While the state of Hawaii recognizes legal separations, this is a process completely different from the divorce process. In some states, a separation can be one of several steps along the path to divorce, but in Hawaii these are completely different paths. In other words, a Hawaii separation will not become a divorce.
If a married couple in Hawaii decides to legally separate and later decides to get divorced, they will have to begin a completely new process, complete with new forms and filing fees. If a couple is confident that they want a divorce, they can begin the divorce process with the information and forms provided. If a couple is contemplating divorce but is still unsure, possible options include the courses of action discussed below.
If a married couple wishes to live separate and apart, is unsure they want a divorce, but wants to establish custody or support arrangements in the meantime, they can make a separation agreement. A couple may live separate without a separation agreement. However, signing a separation agreement allows the couple to place some basic rules on the separation. In the separation agreement, they will agree about whether one of them will pay the other alimony and how much, who will keep what property, who the children will live with, and whether one of them will pay the other child support.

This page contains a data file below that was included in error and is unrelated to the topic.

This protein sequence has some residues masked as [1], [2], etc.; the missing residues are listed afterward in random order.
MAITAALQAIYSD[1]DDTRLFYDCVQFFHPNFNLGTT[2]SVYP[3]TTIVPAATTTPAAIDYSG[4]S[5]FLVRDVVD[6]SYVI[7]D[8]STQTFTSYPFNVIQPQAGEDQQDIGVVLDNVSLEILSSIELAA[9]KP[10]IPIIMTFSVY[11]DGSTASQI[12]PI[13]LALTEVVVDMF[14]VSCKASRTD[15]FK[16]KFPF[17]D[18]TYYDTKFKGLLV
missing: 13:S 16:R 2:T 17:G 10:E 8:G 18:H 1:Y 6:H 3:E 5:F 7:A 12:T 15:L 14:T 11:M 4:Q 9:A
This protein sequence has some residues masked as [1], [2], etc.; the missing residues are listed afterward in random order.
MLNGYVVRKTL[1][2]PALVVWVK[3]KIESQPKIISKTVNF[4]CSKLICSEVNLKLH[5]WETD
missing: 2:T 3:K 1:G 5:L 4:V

In order to create a separation agreement, the couple must jointly complete this questionnaire, which is also available at the Legal Assistance Office. After completing the form, turn it back in to the Legal Assistance Office. We will draft a separation agreement that the husband and wife can both sign. This is a contract between the husband and wife, but the family court is not involved.
Alternatively, a married couple may be thinking about divorce but not want to go through the different separation and divorce processes. After all, going through a separation and then a divorce involves filling out paperwork twice and paying fees twice. To avoid this, they may file for divorce but wait to file all of the divorce paperwork. To file for divorce, the husband or wife must file a complaint, summons, and matrimonial action form. After filing, the court keeps the divorce open for one year before dismissing it if the couple does not file any other documents. This gives the couple a year to decide if they want a divorce or to negotiate the terms of the divorce. At any point during that year, they may file all of the remaining divorce forms to complete the uncontested divorce.